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Ken Vandermark's Sound in Action Trio

Ken Vandermark's Sound in Action Trio
Design in Time

From concept to execution, Design in Time is a visionary marvel, an album that pays homage to jazz innovators as it steps boldly into the genre's future. The maiden release by Sound in Action, a Chicago trio led by Ken Vandermark, Design presents the young sax/clarinet whiz accompanied only by the explosive percussion work of two drummers on a set that mixes avant-garde staples with four sterling Vandermark originals. Rather than another experiment in tuneless minimalism, the album is an energetic, often gorgeous mélange that blends the avant-garde with bebop traditionalism and establishes Vandermark as one of jazz's unique new voices.

Not that he's a greenhorn: Vandermark has worked with several Windy City groups, most notably the NRG Ensemble, Steam, and Witches and Devils, where he held his own with such contemporary hotshots as Mars Williams and Joe McPhee. With Sound in Action, Vandermark has enlisted Sun Ra Arkestra alumnus Robert Barry and Tim Mulvenna, a young drummer who has served time in Steam, the Vandermark 5, and the Chicago Bridge Unit. Together this threesome demonstrates a versatility and sonic depth that belies their sparse instrumentation. Ornette Coleman is feted here with three ace covers -- "Law Years," "Feet Music," and "Peace," each of which receives lovingly loose treatment from the trio. The songs are stripped to their melodic frameworks, then carefully rebuilt, with Barry and Mulvenna working subtly at their kits (which are helpfully mixed into the right and left channels respectively) as Vandermark soars both within and beyond the tunes, offering a blazing assault of notes here and light flourishes there and always pushing the percussionists to the outer boundaries of rhythm.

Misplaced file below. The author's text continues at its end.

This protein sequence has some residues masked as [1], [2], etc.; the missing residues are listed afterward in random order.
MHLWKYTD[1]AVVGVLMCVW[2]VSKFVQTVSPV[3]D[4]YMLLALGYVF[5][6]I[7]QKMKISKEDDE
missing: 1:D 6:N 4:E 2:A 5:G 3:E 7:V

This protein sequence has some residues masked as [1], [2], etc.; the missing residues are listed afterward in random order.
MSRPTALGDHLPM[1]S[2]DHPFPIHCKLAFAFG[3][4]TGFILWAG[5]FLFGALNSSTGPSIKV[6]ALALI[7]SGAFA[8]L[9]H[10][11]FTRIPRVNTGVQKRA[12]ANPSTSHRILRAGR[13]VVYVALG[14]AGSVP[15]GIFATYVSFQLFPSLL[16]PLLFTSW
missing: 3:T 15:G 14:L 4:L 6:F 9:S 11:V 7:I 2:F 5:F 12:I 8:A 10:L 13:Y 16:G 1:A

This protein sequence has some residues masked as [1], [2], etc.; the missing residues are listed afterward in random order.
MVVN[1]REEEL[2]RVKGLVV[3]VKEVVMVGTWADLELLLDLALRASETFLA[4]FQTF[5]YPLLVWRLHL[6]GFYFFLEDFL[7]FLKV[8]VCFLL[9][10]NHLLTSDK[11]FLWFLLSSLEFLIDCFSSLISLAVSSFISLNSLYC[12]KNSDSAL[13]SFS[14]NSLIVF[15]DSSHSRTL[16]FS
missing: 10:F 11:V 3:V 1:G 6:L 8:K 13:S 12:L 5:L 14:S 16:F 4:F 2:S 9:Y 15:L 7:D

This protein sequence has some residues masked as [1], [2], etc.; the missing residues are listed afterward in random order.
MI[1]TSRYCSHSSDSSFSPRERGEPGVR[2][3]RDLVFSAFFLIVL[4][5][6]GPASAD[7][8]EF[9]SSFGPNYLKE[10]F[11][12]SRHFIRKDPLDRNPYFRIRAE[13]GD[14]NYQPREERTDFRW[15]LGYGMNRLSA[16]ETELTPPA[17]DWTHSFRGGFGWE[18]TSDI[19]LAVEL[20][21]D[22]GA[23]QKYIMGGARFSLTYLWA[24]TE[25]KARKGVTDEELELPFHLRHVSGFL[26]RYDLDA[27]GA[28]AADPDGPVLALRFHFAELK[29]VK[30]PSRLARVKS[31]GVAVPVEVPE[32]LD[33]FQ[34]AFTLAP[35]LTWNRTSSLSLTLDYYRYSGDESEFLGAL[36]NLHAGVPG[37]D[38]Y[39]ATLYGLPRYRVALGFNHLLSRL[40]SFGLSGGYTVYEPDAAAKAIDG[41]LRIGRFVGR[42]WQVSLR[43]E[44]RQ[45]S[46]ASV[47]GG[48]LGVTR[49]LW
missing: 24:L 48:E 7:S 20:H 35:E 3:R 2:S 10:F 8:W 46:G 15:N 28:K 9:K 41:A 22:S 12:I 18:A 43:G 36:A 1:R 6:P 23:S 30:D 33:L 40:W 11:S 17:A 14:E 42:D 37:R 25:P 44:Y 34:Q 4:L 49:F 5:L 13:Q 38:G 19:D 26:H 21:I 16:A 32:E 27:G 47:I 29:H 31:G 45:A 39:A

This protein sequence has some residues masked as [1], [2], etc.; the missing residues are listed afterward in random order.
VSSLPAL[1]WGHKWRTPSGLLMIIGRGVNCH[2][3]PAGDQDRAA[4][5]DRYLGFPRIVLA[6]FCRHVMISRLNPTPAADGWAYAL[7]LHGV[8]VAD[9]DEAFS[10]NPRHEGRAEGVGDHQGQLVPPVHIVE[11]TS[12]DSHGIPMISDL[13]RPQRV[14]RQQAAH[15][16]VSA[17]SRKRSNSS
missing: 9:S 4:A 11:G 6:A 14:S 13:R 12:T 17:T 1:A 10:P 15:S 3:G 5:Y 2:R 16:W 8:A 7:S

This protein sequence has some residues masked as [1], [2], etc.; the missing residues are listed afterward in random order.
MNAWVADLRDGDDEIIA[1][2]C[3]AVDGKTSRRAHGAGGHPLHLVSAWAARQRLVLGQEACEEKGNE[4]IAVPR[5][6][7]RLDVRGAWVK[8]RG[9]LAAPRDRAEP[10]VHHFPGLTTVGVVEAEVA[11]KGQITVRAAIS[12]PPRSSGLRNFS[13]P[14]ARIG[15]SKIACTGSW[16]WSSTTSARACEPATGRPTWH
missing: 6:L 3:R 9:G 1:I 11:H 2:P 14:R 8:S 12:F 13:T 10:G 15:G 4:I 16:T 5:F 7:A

Elsewhere Sound in Action pays fitting homage to Albert Ayler ("Angels"), Don Cherry ("The Thing"), Thelonious Monk ("Green Chimneys"), and Sun Ra ("Sounds and Something Else"). It's Vandermark's original work, though, that underpins the brilliance of this oddly instrumented trio's debut. "One More Once," constructed atop a quasi-martial pair of drum figures, finds Vandermark honking with one foot in the barrelhouse history of Jay McNeely and the other in the out-there territory of Coleman, Coltrane, and others, leaving plenty of room for the propulsive calisthenics of Barry, to whom the song is dedicated. "Well Suited" is a rainy-night ballad with ride cymbals and smoky, contemplative sax establishing a slinky, nocturnal ambiance. "Top Shelf" and "Cut to Fit" are the set's highlights. They're a pair of screwball boppers that swing like mad, with Barry and Mulvenna crashing and tumbling in artful unison as Vandermark, playing clarinet on the latter, pokes around at melodies that conjure up the ghosts of his influences yet ring as true and clever as anything they produced. Given the compositional company he chose to keep on Design in Time, that's a hell of an accomplishment. -- John Floyd

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John Floyd